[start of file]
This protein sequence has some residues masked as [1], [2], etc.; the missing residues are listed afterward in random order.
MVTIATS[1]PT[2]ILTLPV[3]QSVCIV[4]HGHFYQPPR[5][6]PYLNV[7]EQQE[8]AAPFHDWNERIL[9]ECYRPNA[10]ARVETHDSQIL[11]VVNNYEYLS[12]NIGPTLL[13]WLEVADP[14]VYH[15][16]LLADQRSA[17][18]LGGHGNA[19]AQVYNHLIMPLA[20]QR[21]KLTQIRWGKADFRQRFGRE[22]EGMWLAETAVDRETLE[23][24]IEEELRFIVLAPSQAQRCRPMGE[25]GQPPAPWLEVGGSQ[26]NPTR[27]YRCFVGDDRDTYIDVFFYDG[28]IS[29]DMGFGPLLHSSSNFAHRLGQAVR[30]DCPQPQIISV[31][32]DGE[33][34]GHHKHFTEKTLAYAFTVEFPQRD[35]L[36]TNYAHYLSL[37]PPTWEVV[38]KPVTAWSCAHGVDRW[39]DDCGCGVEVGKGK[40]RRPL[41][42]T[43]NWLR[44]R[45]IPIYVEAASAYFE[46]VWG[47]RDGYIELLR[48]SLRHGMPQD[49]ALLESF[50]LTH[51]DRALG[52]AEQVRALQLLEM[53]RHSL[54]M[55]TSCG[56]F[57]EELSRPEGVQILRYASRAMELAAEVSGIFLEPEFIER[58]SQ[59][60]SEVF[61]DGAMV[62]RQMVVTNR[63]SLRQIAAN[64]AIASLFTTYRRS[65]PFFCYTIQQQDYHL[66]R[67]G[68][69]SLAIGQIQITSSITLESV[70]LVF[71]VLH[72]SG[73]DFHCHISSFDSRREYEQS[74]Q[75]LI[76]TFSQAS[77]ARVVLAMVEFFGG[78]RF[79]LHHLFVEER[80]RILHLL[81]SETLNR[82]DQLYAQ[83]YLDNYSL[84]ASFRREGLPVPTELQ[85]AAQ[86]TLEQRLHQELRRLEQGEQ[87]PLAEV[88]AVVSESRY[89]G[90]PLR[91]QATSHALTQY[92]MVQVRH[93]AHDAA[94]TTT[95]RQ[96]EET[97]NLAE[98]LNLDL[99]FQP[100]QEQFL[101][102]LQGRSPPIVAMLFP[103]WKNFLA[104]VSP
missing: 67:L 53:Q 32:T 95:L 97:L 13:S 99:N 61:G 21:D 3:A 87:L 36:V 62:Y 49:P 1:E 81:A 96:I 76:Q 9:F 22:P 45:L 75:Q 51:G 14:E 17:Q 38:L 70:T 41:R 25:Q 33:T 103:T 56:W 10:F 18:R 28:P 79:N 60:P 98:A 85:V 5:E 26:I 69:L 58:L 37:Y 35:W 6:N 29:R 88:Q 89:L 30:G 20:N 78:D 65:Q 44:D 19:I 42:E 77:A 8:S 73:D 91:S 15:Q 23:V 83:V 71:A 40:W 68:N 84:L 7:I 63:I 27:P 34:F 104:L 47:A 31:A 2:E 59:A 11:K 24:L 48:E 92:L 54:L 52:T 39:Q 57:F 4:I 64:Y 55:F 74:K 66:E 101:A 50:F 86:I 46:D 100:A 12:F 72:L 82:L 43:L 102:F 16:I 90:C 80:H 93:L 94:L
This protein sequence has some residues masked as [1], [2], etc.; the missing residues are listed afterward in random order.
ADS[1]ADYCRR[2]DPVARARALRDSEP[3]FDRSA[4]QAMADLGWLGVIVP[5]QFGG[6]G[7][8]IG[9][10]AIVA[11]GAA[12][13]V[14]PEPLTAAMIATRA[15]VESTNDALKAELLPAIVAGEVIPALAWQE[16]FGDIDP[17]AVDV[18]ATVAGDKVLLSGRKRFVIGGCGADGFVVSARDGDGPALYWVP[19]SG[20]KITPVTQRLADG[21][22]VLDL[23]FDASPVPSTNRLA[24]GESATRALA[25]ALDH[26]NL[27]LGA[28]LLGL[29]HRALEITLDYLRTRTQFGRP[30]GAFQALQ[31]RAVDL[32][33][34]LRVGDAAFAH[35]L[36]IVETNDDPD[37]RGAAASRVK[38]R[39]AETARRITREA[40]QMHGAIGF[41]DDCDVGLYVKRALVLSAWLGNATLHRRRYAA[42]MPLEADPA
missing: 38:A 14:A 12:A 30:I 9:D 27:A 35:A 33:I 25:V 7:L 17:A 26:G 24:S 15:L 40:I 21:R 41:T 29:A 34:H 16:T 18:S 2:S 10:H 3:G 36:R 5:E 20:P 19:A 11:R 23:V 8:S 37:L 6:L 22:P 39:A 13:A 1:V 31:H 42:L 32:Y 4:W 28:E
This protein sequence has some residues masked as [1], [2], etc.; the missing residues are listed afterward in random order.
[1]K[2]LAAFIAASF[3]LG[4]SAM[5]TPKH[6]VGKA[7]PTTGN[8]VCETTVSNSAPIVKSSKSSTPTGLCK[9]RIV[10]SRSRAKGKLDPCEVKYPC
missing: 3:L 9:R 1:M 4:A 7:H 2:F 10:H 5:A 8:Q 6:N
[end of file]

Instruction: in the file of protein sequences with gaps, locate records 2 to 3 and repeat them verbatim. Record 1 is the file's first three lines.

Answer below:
This protein sequence has some residues masked as [1], [2], etc.; the missing residues are listed afterward in random order.
ADS[1]ADYCRR[2]DPVARARALRDSEP[3]FDRSA[4]QAMADLGWLGVIVP[5]QFGG[6]G[7][8]IG[9][10]AIVA[11]GAA[12][13]V[14]PEPLTAAMIATRA[15]VESTNDALKAELLPAIVAGEVIPALAWQE[16]FGDIDP[17]AVDV[18]ATVAGDKVLLSGRKRFVIGGCGADGFVVSARDGDGPALYWVP[19]SG[20]KITPVTQRLADG[21][22]VLDL[23]FDASPVPSTNRLA[24]GESATRALA[25]ALDH[26]NL[27]LGA[28]LLGL[29]HRALEITLDYLRTRTQFGRP[30]GAFQALQ[31]RAVDL[32][33][34]LRVGDAAFAH[35]L[36]IVETNDDPD[37]RGAAASRVK[38]R[39]AETARRITREA[40]QMHGAIGF[41]DDCDVGLYVKRALVLSAWLGNATLHRRRYAA[42]MPLEADPA
missing: 38:A 14:A 12:A 30:I 9:D 27:A 35:A 33:I 25:V 7:L 17:A 26:G 24:S 15:L 40:I 21:R 41:T 29:A 34:H 16:T 18:S 2:S 10:H 3:G 36:R 5:E 20:P 19:A 11:R 23:V 8:S 37:L 6:L 22:P 39:A 13:A 1:V 31:H 42:L 32:Y 4:W 28:E
This protein sequence has some residues masked as [1], [2], etc.; the missing residues are listed afterward in random order.
[1]K[2]LAAFIAASF[3]LG[4]SAM[5]TPKH[6]VGKA[7]PTTGN[8]VCETTVSNSAPIVKSSKSSTPTGLCK[9]RIV[10]SRSRAKGKLDPCEVKYPC
missing: 3:L 9:R 1:M 4:A 7:H 2:F 10:H 5:A 8:Q 6:N